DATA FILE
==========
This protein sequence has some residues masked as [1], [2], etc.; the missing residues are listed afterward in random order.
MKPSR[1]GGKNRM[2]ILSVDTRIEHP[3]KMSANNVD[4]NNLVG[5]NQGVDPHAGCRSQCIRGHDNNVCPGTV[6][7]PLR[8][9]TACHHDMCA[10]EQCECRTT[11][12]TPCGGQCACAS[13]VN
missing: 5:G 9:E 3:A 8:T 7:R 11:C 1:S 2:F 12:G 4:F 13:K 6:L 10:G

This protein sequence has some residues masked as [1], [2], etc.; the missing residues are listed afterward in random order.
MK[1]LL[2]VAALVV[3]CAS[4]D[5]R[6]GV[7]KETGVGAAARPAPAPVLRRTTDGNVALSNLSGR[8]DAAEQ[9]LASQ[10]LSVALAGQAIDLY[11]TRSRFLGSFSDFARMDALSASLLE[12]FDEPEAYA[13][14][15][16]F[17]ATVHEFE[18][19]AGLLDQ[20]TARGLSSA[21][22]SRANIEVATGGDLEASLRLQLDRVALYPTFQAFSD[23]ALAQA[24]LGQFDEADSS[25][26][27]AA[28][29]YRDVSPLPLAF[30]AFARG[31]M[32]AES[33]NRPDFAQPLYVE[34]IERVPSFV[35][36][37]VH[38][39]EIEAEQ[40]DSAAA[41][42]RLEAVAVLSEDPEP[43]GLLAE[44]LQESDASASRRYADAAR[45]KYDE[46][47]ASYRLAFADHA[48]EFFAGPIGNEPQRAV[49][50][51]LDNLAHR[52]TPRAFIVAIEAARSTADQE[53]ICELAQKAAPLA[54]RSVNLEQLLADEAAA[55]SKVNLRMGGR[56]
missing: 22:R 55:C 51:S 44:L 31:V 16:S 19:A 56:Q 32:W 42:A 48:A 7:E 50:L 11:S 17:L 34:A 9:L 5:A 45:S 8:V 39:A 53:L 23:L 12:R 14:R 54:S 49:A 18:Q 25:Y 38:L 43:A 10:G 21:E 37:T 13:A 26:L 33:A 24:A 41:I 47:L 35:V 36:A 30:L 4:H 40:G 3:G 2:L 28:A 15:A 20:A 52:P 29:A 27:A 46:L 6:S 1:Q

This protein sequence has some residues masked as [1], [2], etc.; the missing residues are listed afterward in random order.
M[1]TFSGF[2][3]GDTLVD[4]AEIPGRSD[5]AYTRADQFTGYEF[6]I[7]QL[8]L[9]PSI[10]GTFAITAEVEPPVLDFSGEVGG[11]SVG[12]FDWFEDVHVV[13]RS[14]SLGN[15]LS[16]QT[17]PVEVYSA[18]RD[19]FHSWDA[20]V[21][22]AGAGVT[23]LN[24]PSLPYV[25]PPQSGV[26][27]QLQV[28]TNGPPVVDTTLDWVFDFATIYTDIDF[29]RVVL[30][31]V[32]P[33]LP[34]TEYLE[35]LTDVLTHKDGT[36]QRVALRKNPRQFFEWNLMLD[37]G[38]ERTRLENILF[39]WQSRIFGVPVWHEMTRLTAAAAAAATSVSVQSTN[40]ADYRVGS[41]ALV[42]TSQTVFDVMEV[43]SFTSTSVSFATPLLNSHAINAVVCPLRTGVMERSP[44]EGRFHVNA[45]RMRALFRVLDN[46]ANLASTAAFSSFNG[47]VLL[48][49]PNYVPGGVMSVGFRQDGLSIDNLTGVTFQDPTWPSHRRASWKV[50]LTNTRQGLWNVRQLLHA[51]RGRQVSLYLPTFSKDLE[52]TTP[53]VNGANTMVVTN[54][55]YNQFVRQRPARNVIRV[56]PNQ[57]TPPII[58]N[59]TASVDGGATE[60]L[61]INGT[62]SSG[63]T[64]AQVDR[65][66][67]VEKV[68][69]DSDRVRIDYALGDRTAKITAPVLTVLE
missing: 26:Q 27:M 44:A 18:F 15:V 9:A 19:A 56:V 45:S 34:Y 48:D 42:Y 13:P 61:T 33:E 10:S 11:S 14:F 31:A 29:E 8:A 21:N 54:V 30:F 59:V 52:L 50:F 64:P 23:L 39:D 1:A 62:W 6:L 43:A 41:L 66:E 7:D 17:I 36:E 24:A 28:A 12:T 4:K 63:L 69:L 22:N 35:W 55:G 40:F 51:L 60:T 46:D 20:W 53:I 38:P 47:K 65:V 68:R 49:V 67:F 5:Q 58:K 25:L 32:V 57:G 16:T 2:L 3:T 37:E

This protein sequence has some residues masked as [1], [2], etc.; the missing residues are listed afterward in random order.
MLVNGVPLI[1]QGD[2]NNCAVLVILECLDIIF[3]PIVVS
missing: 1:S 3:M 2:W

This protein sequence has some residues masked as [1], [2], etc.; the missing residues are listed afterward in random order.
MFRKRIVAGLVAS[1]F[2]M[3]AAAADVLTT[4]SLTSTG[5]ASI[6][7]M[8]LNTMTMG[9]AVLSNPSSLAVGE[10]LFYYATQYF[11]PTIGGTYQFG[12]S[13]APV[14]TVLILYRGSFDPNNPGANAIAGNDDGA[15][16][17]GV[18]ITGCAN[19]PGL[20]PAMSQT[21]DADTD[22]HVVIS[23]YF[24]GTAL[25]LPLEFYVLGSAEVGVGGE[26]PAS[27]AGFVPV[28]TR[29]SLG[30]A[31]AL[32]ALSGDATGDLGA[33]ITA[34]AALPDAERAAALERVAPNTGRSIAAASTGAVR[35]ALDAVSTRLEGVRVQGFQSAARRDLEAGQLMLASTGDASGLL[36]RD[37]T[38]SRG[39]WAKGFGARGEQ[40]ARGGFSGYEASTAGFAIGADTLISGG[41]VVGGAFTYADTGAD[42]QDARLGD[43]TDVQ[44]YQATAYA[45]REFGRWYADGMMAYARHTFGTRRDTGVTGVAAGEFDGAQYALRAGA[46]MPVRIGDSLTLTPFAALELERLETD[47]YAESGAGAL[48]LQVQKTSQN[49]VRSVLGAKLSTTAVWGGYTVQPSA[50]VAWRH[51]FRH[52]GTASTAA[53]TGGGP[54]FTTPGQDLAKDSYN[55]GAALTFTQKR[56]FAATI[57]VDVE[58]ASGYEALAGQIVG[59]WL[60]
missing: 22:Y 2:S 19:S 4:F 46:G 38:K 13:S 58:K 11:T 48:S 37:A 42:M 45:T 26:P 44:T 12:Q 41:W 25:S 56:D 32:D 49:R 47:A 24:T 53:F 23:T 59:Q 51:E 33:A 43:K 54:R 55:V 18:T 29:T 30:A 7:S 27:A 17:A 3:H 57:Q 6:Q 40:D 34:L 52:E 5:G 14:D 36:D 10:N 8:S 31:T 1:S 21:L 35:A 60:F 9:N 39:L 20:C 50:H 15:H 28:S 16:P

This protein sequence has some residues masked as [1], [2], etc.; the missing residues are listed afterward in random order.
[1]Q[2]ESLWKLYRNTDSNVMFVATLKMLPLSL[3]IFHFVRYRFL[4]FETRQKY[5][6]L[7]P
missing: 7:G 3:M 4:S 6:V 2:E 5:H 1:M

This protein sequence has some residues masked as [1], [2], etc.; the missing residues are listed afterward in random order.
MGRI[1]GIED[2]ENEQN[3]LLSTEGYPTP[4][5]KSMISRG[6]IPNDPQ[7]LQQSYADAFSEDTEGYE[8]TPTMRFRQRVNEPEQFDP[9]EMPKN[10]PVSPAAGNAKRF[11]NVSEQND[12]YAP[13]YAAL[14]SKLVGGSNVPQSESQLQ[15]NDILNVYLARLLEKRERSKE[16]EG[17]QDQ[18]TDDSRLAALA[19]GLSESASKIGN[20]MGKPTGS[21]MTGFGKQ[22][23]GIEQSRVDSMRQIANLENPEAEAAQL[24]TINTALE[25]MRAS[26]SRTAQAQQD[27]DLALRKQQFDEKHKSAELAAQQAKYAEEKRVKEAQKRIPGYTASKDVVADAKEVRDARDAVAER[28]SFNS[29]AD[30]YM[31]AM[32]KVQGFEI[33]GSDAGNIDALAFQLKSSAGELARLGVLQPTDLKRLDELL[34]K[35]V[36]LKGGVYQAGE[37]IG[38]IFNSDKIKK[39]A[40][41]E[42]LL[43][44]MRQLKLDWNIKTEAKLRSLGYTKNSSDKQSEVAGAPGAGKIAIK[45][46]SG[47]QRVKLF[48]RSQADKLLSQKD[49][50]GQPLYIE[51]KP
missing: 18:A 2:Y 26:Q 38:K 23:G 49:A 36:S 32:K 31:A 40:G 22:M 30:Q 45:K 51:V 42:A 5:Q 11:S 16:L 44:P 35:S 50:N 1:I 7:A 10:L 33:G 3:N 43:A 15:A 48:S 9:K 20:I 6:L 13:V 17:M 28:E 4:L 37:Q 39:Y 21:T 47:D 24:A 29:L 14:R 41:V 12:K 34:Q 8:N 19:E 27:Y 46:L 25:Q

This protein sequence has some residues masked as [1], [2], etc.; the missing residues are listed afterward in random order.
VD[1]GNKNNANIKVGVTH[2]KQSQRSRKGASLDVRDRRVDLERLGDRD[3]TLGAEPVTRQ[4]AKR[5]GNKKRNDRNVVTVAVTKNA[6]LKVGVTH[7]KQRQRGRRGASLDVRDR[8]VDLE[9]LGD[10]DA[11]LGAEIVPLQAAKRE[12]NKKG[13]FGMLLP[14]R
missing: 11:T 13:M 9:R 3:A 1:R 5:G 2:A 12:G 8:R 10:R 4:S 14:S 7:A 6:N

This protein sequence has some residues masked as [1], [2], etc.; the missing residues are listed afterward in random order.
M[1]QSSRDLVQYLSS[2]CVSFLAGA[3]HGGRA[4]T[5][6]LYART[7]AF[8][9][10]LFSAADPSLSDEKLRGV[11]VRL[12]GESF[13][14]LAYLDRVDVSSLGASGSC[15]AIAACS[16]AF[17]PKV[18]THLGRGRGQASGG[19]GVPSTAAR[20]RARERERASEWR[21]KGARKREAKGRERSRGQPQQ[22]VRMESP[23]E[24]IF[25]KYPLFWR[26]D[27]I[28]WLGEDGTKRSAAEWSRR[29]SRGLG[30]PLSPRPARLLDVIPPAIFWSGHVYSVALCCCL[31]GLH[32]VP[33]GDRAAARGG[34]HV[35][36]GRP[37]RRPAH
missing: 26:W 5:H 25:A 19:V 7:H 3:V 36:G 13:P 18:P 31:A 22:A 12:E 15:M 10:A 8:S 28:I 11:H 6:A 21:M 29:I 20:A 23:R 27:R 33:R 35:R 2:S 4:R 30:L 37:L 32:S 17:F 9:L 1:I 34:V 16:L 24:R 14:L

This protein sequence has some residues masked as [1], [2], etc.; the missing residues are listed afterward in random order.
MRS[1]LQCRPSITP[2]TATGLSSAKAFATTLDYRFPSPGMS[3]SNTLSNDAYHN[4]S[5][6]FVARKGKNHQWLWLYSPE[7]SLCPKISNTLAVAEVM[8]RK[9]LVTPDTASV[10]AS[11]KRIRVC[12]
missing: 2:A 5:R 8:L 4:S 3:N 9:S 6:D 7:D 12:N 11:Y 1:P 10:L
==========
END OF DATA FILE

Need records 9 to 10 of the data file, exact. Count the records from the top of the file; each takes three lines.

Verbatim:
This protein sequence has some residues masked as [1], [2], etc.; the missing residues are listed afterward in random order.
M[1]QSSRDLVQYLSS[2]CVSFLAGA[3]HGGRA[4]T[5][6]LYART[7]AF[8][9][10]LFSAADPSLSDEKLRGV[11]VRL[12]GESF[13][14]LAYLDRVDVSSLGASGSC[15]AIAACS[16]AF[17]PKV[18]THLGRGRGQASGG[19]GVPSTAAR[20]RARERERASEWR[21]KGARKREAKGRERSRGQPQQ[22]VRMESP[23]E[24]IF[25]KYPLFWR[26]D[27]I[28]WLGEDGTKRSAAEWSRR[29]SRGLG[30]PLSPRPARLLDVIPPAIFWSGHVYSVALCCCL[31]GLH[32]VP[33]GDRAAARGG[34]HV[35][36]GRP[37]RRPAH
missing: 26:W 5:H 25:A 19:V 7:H 3:V 36:G 13:P 18:P 31:A 22:A 12:E 15:M 10:A 8:S 28:I 11:H 6:A 21:M 29:I 20:A 23:R 27:R 33:R 35:R 2:S 4:R 30:L 37:L 32:S 17:F 9:L 1:I 34:V 16:L 24:R 14:L

This protein sequence has some residues masked as [1], [2], etc.; the missing residues are listed afterward in random order.
MRS[1]LQCRPSITP[2]TATGLSSAKAFATTLDYRFPSPGMS[3]SNTLSNDAYHN[4]S[5][6]FVARKGKNHQWLWLYSPE[7]SLCPKISNTLAVAEVM[8]RK[9]LVTPDTASV[10]AS[11]KRIRVC[12]
missing: 2:A 5:R 8:L 4:S 3:N 9:S 6:D 7:D 12:N 11:Y 1:P 10:L